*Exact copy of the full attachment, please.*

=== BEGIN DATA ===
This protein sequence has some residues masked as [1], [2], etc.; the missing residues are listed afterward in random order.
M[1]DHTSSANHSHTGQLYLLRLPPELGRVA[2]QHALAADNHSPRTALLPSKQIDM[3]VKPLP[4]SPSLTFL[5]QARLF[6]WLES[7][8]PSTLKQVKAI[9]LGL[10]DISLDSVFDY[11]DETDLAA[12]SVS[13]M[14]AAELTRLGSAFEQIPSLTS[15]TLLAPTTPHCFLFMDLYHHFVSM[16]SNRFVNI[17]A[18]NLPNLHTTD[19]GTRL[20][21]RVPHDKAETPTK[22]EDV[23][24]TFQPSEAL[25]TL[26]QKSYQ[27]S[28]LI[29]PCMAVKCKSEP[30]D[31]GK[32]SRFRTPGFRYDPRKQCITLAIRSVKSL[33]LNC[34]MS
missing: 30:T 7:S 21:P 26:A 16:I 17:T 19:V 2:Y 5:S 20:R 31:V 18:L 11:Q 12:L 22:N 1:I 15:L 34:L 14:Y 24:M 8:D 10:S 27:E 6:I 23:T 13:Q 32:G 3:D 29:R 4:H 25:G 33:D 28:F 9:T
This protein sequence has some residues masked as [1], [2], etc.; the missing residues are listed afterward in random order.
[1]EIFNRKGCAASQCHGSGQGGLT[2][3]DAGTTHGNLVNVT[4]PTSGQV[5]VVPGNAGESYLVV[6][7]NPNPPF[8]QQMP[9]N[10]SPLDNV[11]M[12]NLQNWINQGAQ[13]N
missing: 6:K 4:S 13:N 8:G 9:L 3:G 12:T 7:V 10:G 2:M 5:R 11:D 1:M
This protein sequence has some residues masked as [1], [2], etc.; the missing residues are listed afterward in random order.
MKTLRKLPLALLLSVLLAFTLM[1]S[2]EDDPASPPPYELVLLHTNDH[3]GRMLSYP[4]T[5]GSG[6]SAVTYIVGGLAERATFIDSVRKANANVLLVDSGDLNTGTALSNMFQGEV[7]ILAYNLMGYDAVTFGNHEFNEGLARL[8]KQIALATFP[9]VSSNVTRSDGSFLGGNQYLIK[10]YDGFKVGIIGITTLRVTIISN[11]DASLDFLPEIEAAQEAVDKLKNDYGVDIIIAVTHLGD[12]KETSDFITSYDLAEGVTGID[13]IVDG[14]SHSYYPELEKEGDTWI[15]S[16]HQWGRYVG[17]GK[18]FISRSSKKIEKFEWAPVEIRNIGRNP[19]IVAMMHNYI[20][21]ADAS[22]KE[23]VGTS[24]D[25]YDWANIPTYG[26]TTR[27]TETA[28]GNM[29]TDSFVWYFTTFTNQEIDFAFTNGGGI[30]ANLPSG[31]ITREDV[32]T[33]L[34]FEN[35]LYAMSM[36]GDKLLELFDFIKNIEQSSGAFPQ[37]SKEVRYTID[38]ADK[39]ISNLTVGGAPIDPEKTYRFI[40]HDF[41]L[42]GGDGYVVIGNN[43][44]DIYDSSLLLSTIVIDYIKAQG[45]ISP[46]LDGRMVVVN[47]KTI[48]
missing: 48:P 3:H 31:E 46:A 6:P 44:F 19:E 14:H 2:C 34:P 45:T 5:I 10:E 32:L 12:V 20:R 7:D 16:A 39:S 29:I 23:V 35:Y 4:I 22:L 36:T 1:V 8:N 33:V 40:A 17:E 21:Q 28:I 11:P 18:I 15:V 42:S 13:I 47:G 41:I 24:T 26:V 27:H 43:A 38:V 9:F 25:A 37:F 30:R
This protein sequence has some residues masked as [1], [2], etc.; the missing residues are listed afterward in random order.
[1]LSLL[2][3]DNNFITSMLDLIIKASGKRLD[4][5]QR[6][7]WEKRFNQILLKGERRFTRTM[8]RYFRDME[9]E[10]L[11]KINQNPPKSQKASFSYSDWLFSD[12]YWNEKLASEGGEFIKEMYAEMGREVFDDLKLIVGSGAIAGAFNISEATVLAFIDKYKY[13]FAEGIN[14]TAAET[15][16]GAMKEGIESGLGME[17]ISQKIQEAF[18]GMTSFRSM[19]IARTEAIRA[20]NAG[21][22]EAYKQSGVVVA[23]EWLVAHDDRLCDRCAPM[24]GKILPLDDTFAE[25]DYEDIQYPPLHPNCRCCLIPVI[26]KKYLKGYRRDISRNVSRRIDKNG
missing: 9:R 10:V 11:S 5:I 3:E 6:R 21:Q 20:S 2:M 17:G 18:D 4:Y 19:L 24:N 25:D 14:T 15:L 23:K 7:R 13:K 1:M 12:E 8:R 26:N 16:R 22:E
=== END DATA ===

This protein sequence has some residues masked as [1], [2], etc.; the missing residues are listed afterward in random order.
M[1]DHTSSANHSHTGQLYLLRLPPELGRVA[2]QHALAADNHSPRTALLPSKQIDM[3]VKPLP[4]SPSLTFL[5]QARLF[6]WLES[7][8]PSTLKQVKAI[9]LGL[10]DISLDSVFDY[11]DETDLAA[12]SVS[13]M[14]AAELTRLGSAFEQIPSLTS[15]TLLAPTTPHCFLFMDLYHHFVSM[16]SNRFVNI[17]A[18]NLPNLHTTD[19]GTRL[20][21]RVPHDKAETPTK[22]EDV[23][24]TFQPSEAL[25]TL[26]QKSYQ[27]S[28]LI[29]PCMAVKCKSEP[30]D[31]GK[32]SRFRTPGFRYDPRKQCITLAIRSVKSL[33]LNC[34]MS
missing: 30:T 7:S 21:P 26:A 16:I 17:T 19:V 2:Y 5:S 20:R 31:V 18:L 11:Q 12:L 22:N 1:I 15:L 34:L 14:Y 24:M 8:D 10:S 27:E 6:I 23:T 13:Q 32:G 3:D 29:R 4:H 25:G 33:D 28:F 9:T
This protein sequence has some residues masked as [1], [2], etc.; the missing residues are listed afterward in random order.
[1]EIFNRKGCAASQCHGSGQGGLT[2][3]DAGTTHGNLVNVT[4]PTSGQV[5]VVPGNAGESYLVV[6][7]NPNPPF[8]QQMP[9]N[10]SPLDNV[11]M[12]NLQNWINQGAQ[13]N
missing: 6:K 4:S 13:N 8:G 9:L 3:G 12:T 7:V 10:G 2:M 5:R 11:D 1:M
This protein sequence has some residues masked as [1], [2], etc.; the missing residues are listed afterward in random order.
MKTLRKLPLALLLSVLLAFTLM[1]S[2]EDDPASPPPYELVLLHTNDH[3]GRMLSYP[4]T[5]GSG[6]SAVTYIVGGLAERATFIDSVRKANANVLLVDSGDLNTGTALSNMFQGEV[7]ILAYNLMGYDAVTFGNHEFNEGLARL[8]KQIALATFP[9]VSSNVTRSDGSFLGGNQYLIK[10]YDGFKVGIIGITTLRVTIISN[11]DASLDFLPEIEAAQEAVDKLKNDYGVDIIIAVTHLGD[12]KETSDFITSYDLAEGVTGID[13]IVDG[14]SHSYYPELEKEGDTWI[15]S[16]HQWGRYVG[17]GK[18]FISRSSKKIEKFEWAPVEIRNIGRNP[19]IVAMMHNYI[20][21]ADAS[22]KE[23]VGTS[24]D[25]YDWANIPTYG[26]TTR[27]TETA[28]GNM[29]TDSFVWYFTTFTNQEIDFAFTNGGGI[30]ANLPSG[31]ITREDV[32]T[33]L[34]FEN[35]LYAMSM[36]GDKLLELFDFIKNIEQSSGAFPQ[37]SKEVRYTID[38]ADK[39]ISNLTVGGAPIDPEKTYRFI[40]HDF[41]L[42]GGDGYVVIGNN[43][44]DIYDSSLLLSTIVIDYIKAQG[45]ISP[46]LDGRMVVVN[47]KTI[48]
missing: 48:P 3:H 31:E 46:A 6:P 44:F 19:E 14:H 2:C 34:P 45:T 5:I 10:E 32:L 12:V 20:R 7:D 16:A 39:S 29:I 23:V 35:Y 4:I 22:L 36:T 1:V 8:N 33:V 40:A 17:E 21:Q 28:I 11:P 18:I 15:V 42:S 13:I 47:G 41:I 24:T 26:V 27:H 43:A 38:V 9:F 25:A 37:F 30:R
This protein sequence has some residues masked as [1], [2], etc.; the missing residues are listed afterward in random order.
[1]LSLL[2][3]DNNFITSMLDLIIKASGKRLD[4][5]QR[6][7]WEKRFNQILLKGERRFTRTM[8]RYFRDME[9]E[10]L[11]KINQNPPKSQKASFSYSDWLFSD[12]YWNEKLASEGGEFIKEMYAEMGREVFDDLKLIVGSGAIAGAFNISEATVLAFIDKYKY[13]FAEGIN[14]TAAET[15][16]GAMKEGIESGLGME[17]ISQKIQEAF[18]GMTSFRSM[19]IARTEAIRA[20]NAG[21][22]EAYKQSGVVVA[23]EWLVAHDDRLCDRCAPM[24]GKILPLDDTFAE[25]DYEDIQYPPLHPNCRCCLIPVI[26]KKYLKGYRRDISRNVSRRIDKNG
missing: 9:R 10:V 11:S 5:I 3:E 6:R 21:Q 20:S 2:M 17:G 18:D 4:Y 19:L 24:N 25:D 14:T 15:L 23:K 7:R 13:K 1:M 12:E 8:R 26:N 16:R 22:E